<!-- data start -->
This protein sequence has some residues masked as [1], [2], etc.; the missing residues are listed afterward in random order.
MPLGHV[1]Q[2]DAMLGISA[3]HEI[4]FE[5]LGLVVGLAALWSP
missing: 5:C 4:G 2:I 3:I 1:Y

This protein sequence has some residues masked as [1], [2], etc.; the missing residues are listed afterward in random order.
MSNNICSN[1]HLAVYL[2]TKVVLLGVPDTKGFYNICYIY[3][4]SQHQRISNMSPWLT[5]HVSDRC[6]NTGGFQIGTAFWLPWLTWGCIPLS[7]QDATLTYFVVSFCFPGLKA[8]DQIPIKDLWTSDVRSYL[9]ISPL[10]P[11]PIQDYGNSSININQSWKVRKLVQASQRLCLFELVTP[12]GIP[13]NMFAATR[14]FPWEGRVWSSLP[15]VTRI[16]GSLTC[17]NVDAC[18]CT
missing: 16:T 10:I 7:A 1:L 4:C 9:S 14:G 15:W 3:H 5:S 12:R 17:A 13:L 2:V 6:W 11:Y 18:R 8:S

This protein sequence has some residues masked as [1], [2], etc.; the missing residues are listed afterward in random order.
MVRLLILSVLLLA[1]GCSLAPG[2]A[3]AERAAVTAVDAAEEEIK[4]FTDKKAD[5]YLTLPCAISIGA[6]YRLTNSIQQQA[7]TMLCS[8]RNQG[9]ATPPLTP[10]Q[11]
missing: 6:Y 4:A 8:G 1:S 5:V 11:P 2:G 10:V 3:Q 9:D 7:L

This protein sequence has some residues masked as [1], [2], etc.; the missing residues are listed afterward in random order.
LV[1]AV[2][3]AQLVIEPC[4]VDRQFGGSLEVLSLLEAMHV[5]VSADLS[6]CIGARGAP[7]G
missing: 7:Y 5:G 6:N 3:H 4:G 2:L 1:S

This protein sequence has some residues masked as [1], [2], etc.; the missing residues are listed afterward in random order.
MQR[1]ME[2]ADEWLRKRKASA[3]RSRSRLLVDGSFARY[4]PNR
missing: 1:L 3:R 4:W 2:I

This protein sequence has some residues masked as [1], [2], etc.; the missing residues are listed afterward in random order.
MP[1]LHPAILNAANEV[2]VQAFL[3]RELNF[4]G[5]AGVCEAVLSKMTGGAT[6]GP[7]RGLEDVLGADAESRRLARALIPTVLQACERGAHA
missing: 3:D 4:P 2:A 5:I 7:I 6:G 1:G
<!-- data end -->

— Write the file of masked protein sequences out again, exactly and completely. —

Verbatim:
This protein sequence has some residues masked as [1], [2], etc.; the missing residues are listed afterward in random order.
MPLGHV[1]Q[2]DAMLGISA[3]HEI[4]FE[5]LGLVVGLAALWSP
missing: 5:C 4:G 2:I 3:I 1:Y

This protein sequence has some residues masked as [1], [2], etc.; the missing residues are listed afterward in random order.
MSNNICSN[1]HLAVYL[2]TKVVLLGVPDTKGFYNICYIY[3][4]SQHQRISNMSPWLT[5]HVSDRC[6]NTGGFQIGTAFWLPWLTWGCIPLS[7]QDATLTYFVVSFCFPGLKA[8]DQIPIKDLWTSDVRSYL[9]ISPL[10]P[11]PIQDYGNSSININQSWKVRKLVQASQRLCLFELVTP[12]GIP[13]NMFAATR[14]FPWEGRVWSSLP[15]VTRI[16]GSLTC[17]NVDAC[18]CT
missing: 16:T 10:I 7:A 1:L 4:C 9:S 14:G 15:W 3:H 5:S 12:R 17:A 13:L 2:V 6:W 11:Y 18:R 8:S

This protein sequence has some residues masked as [1], [2], etc.; the missing residues are listed afterward in random order.
MVRLLILSVLLLA[1]GCSLAPG[2]A[3]AERAAVTAVDAAEEEIK[4]FTDKKAD[5]YLTLPCAISIGA[6]YRLTNSIQQQA[7]TMLCS[8]RNQG[9]ATPPLTP[10]Q[11]
missing: 6:Y 4:A 8:G 1:S 5:V 11:P 2:G 10:V 3:Q 9:D 7:L

This protein sequence has some residues masked as [1], [2], etc.; the missing residues are listed afterward in random order.
LV[1]AV[2][3]AQLVIEPC[4]VDRQFGGSLEVLSLLEAMHV[5]VSADLS[6]CIGARGAP[7]G
missing: 7:Y 5:G 6:N 3:H 4:G 2:L 1:S

This protein sequence has some residues masked as [1], [2], etc.; the missing residues are listed afterward in random order.
MQR[1]ME[2]ADEWLRKRKASA[3]RSRSRLLVDGSFARY[4]PNR
missing: 1:L 3:R 4:W 2:I

This protein sequence has some residues masked as [1], [2], etc.; the missing residues are listed afterward in random order.
MP[1]LHPAILNAANEV[2]VQAFL[3]RELNF[4]G[5]AGVCEAVLSKMTGGAT[6]GP[7]RGLEDVLGADAESRRLARALIPTVLQACERGAHA
missing: 3:D 4:P 2:A 5:I 7:I 6:G 1:G